Many patients ask about alternative treatments for HIV. I think alternative treatments can help patients a lot in general ways, but they seldom are specific for HIV and seldom help HIV directly. None of the alternative medicines have been found to affect HIV viral load for example in any significant way or to decrease HIV death rate. However, alternative therapies can be helpful to HIV-positive patients in many ways. HIV patients often suffer stress from the HIV positive diagnosis and alternative therapies are often better than medical therapies in treating stress. Acupuncture, yoga, meditation, therapies like that, the therapist often spends a lot longer with the patient and they manage stress far better than conventional medicine. Drugs like valium, which the patient can get habituated to, may actually cause problems down the line in an HIV sufferer. So I am a great believer in using complimentary medicines to help my HIV patients, but not as an alternative to antiretroviral therapy. There is no alternative to that for HIV patients.
Is it safe to buy HIV medication sold without a prescription?
It would be very unwise to self-medicate with any retro-viral medications or to buy medications for HIV and not get them from a doctor, because they have to be taken at the right concentrations, in the right combinations, at the right intervals. If that's got wrong, then it's very likely the virus will become resistant to that regimen. That's a very serious thing, because there's a lot of cross-resistance between different antiretrovirals, and you will have done yourself potentially a lot of damage by getting resistant. There's a problem in many resource-limited countries where doctors who have no HIV experience sometimes prescribe drugs in very inappropriate ways, but that doesn't tend to happen very much in this country.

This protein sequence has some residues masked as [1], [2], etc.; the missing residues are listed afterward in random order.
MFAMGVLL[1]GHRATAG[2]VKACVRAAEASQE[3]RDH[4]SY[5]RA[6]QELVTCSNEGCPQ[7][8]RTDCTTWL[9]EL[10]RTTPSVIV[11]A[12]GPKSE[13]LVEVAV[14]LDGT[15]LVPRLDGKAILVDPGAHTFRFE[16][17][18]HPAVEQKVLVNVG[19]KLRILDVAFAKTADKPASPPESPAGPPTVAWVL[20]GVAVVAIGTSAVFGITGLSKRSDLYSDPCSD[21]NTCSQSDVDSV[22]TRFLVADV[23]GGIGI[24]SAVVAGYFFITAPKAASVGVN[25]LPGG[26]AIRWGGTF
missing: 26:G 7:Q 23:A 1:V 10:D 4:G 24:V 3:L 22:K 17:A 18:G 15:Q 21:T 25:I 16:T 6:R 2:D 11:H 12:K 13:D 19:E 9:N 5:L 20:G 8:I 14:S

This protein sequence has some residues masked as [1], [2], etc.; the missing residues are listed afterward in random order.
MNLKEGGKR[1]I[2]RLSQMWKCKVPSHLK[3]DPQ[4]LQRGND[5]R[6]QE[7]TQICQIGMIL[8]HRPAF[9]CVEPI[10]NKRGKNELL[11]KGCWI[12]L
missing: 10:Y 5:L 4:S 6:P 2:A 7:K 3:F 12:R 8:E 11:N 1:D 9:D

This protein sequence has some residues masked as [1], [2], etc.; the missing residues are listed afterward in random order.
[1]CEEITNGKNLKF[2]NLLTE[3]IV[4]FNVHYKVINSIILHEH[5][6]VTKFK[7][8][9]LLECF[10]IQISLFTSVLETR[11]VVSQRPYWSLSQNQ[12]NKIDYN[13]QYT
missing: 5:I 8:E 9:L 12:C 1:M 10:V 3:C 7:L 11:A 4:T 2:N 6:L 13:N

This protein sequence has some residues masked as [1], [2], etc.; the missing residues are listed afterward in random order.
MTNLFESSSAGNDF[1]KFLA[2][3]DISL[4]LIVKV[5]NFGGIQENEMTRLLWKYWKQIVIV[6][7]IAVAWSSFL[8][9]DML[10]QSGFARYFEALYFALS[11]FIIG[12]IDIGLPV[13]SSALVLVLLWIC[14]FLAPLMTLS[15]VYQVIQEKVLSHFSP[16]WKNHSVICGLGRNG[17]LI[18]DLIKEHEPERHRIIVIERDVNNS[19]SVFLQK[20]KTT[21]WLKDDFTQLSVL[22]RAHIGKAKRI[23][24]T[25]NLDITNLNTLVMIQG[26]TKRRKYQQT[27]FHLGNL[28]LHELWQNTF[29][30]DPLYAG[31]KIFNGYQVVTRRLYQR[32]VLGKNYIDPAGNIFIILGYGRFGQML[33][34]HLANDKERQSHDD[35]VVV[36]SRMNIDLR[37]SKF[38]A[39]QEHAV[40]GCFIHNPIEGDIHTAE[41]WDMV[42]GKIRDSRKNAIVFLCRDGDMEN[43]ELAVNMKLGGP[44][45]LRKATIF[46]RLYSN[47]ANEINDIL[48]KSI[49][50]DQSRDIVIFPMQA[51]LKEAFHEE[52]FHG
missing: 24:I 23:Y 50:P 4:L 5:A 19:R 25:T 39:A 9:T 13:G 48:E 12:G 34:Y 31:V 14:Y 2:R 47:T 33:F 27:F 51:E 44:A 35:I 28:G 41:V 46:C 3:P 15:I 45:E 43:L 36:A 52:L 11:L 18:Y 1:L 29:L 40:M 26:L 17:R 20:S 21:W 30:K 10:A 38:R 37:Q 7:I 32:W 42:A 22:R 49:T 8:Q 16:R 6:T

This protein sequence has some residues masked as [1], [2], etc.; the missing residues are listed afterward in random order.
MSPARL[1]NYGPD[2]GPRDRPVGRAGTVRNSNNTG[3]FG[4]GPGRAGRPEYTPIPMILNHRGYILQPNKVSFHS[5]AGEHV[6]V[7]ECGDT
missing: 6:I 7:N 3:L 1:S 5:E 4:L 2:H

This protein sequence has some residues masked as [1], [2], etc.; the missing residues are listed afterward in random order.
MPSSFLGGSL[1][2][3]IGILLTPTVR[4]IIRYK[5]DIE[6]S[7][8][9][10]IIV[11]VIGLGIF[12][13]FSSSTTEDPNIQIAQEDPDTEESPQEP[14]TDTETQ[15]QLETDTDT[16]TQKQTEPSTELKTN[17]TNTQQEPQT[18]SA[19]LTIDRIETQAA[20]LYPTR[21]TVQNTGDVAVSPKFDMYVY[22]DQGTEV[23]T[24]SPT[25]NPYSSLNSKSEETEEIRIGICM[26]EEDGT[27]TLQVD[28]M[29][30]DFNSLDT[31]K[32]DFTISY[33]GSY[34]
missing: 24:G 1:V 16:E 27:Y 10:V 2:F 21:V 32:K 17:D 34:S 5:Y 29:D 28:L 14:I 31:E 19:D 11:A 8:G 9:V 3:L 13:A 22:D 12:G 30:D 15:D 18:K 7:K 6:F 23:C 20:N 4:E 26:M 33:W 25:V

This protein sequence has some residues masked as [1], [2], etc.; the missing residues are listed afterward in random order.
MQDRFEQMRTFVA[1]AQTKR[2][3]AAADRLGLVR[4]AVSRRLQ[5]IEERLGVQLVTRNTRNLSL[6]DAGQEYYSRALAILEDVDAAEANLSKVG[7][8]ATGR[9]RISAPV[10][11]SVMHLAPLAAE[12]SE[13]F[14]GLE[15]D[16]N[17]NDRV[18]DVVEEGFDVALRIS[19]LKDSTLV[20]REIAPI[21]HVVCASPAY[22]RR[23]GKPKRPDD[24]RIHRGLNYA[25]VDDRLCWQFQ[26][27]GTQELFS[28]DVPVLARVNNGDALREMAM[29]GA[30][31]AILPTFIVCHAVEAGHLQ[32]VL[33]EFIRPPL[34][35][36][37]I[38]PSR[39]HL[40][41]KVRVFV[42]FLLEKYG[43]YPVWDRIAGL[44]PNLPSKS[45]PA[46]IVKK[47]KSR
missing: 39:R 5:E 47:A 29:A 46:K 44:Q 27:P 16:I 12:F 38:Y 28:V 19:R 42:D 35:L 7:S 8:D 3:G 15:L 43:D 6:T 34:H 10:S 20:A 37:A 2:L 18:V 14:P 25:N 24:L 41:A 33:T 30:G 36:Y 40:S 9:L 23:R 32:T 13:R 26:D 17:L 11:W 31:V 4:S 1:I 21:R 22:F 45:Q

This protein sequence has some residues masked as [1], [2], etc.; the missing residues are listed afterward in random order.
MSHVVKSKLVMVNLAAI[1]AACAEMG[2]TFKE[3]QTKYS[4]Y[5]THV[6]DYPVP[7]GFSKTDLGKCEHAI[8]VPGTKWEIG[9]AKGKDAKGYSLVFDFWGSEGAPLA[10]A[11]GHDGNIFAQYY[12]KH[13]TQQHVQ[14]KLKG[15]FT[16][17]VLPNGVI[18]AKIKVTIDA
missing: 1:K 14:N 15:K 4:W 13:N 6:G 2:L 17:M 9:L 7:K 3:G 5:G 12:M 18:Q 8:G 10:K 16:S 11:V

How much does HIV medication cost?
HIV medication in this country costs about $15,000 a year. It's about $500 per drug per month. It's quite expensive, but mostly the cost of the HIV medication is born by the government or by private insurance. There are very few patients that ever have to pay for HIV medication. If the patient doesn't have private insurance, and doesn't have government insurance such as Medicaid, then there is a program called the AIDS Drug Assistance Program which is funded federally, by the Ryan White Care Act, and also usually augmented by state funds. It provides all anti-retroviral medication free for all Americans and all illegal immigrants as well. Anybody who is living in the United States can access anti-retroviral therapy if they can't afford it and don't have insurance.